A 2020 analysis concluded that yoga generally improves physical function, quality of life and pain for many people with “knee osteoarthritis, rheumatoid arthritis, neck pain, headaches, and low back pain”.

If your pain is worse two hours after finishing exercise than it was before starting it is “an indication that you have overdone it and should scale back next time,” said Kirsten Ambrose of the University of North Carolina’s Thurston Arthritis Research Center.

Unlike other things in our lives – such as work and daily responsibilities – exercise can almost always be done on our terms and in our way. When you’re at work, things like stress, fatigue and work satisfaction are all at play, which affect the way we feel. Unfortunately, not all of us have the ability to quit our jobs if it causes us stress, so we often feel stuck. This feeling can seem like never-ending fuel for chronic pain symptoms.

When using exercise as a tool to work towards more confidence in your body, YOU set the standard. Which means you can come and go as you please, and do as much or as little as you want.

For people with chronic pain, unrealistic standards and pressure to hit certain exercise goals, expectations and achievements can actually have a counterproductive effect. When navigating the brain-body connection, we need to feel safe and “in-control.” Being afraid will keep you from finding your “sweet spot”. Don’t think about what you used to be able to do; do what feels best for today’s body.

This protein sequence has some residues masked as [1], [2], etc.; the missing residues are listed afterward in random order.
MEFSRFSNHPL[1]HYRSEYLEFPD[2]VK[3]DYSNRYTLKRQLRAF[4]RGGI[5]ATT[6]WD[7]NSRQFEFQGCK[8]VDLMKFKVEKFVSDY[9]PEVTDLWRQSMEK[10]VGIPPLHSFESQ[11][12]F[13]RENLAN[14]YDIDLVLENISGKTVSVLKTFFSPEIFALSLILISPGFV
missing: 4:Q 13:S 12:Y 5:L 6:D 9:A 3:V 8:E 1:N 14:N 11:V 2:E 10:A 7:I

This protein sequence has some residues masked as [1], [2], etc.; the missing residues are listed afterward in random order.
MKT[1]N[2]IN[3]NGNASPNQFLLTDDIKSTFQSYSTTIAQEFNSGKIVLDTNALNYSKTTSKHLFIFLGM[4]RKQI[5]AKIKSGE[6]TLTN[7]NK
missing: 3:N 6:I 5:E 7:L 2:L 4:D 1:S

The stress of persistent pain quickly takes a toll on the body; muscles tighten and become stiff, making even the simplest tasks difficult. Our tendency to stop moving when we hurt is a protective human reflex, but it deconditions muscles and perpetuates pain. The more you hurt, the less you move, the less you are able to accomplish. A sedentary lifestyle increases pain and makes for poor overall health. Regular physical activity, however, works against pain and reduces your risk for heart disease, diabetes, cancer, and many other diseases.

Start over with your definition of exercise. This might mean doing exercise differently than you used to but a new outlook on exercise will get you up and moving.

  • 5-10 minute fast paced walk 1-2x a day
  • 30 minutes in the yard (cutting the grass, pulling weeds, working a garden, shoveling)
  • Breathing classes to improve the way you breathe and control your breathing during stressful situations
  • Learning to improve the way you move and use your body – how you lift things, bend, twist, stand and sit
  • Trying a couple of sets of wall pushups and assisted bodyweight squats
  • Clean the house with music playing
  • Dance a little